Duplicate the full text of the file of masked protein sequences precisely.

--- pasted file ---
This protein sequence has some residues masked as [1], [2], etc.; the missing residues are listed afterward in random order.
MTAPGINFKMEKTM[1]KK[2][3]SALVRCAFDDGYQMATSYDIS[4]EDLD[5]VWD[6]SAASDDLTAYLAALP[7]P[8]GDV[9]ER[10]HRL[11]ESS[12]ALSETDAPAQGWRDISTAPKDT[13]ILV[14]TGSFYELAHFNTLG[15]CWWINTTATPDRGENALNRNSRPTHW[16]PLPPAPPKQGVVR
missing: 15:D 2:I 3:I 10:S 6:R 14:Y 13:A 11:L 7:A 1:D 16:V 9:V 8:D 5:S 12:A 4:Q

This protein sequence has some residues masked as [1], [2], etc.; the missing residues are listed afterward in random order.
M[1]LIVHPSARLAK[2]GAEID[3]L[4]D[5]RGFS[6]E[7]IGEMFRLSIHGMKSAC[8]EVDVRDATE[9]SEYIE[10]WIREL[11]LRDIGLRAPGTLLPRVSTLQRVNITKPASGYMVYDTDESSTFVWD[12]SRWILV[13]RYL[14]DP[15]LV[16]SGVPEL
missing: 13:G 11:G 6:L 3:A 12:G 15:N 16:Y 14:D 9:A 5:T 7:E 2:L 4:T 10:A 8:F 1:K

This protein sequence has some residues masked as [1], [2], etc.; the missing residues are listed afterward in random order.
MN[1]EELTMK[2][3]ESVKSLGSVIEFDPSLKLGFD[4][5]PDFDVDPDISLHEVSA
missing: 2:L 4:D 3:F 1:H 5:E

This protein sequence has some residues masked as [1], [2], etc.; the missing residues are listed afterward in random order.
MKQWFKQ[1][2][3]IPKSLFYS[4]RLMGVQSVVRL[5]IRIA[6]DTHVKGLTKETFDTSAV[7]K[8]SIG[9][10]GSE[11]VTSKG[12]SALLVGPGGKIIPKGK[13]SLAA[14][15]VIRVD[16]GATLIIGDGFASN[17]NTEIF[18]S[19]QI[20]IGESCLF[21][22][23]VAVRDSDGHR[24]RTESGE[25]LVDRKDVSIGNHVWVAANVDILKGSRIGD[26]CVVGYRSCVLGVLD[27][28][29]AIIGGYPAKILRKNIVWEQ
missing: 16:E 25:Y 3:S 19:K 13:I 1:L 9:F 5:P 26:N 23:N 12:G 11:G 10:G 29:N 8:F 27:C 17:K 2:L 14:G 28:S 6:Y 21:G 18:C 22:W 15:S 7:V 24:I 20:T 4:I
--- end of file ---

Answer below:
This protein sequence has some residues masked as [1], [2], etc.; the missing residues are listed afterward in random order.
MTAPGINFKMEKTM[1]KK[2][3]SALVRCAFDDGYQMATSYDIS[4]EDLD[5]VWD[6]SAASDDLTAYLAALP[7]P[8]GDV[9]ER[10]HRL[11]ESS[12]ALSETDAPAQGWRDISTAPKDT[13]ILV[14]TGSFYELAHFNTLG[15]CWWINTTATPDRGENALNRNSRPTHW[16]PLPPAPPKQGVVR
missing: 15:D 2:I 3:I 10:S 6:R 14:Y 13:A 11:L 7:A 1:D 16:V 9:V 8:D 5:S 12:A 4:Q

This protein sequence has some residues masked as [1], [2], etc.; the missing residues are listed afterward in random order.
M[1]LIVHPSARLAK[2]GAEID[3]L[4]D[5]RGFS[6]E[7]IGEMFRLSIHGMKSAC[8]EVDVRDATE[9]SEYIE[10]WIREL[11]LRDIGLRAPGTLLPRVSTLQRVNITKPASGYMVYDTDESSTFVWD[12]SRWILV[13]RYL[14]DP[15]LV[16]SGVPEL
missing: 13:G 11:G 6:L 3:A 12:G 15:N 16:Y 14:D 9:A 5:T 7:E 2:L 4:T 10:A 8:F 1:K

This protein sequence has some residues masked as [1], [2], etc.; the missing residues are listed afterward in random order.
MN[1]EELTMK[2][3]ESVKSLGSVIEFDPSLKLGFD[4][5]PDFDVDPDISLHEVSA
missing: 2:L 4:D 3:F 1:H 5:E

This protein sequence has some residues masked as [1], [2], etc.; the missing residues are listed afterward in random order.
MKQWFKQ[1][2][3]IPKSLFYS[4]RLMGVQSVVRL[5]IRIA[6]DTHVKGLTKETFDTSAV[7]K[8]SIG[9][10]GSE[11]VTSKG[12]SALLVGPGGKIIPKGK[13]SLAA[14][15]VIRVD[16]GATLIIGDGFASN[17]NTEIF[18]S[19]QI[20]IGESCLF[21][22][23]VAVRDSDGHR[24]RTESGE[25]LVDRKDVSIGNHVWVAANVDILKGSRIGD[26]CVVGYRSCVLGVLD[27][28][29]AIIGGYPAKILRKNIVWEQ
missing: 16:E 25:Y 3:S 19:K 13:I 1:L 9:F 5:P 26:N 23:N 12:G 11:G 10:G 29:N 8:F 27:C 17:K 2:L 14:G 28:S 6:Y 21:G 18:C 22:W 15:S 7:V 24:I 20:T 4:I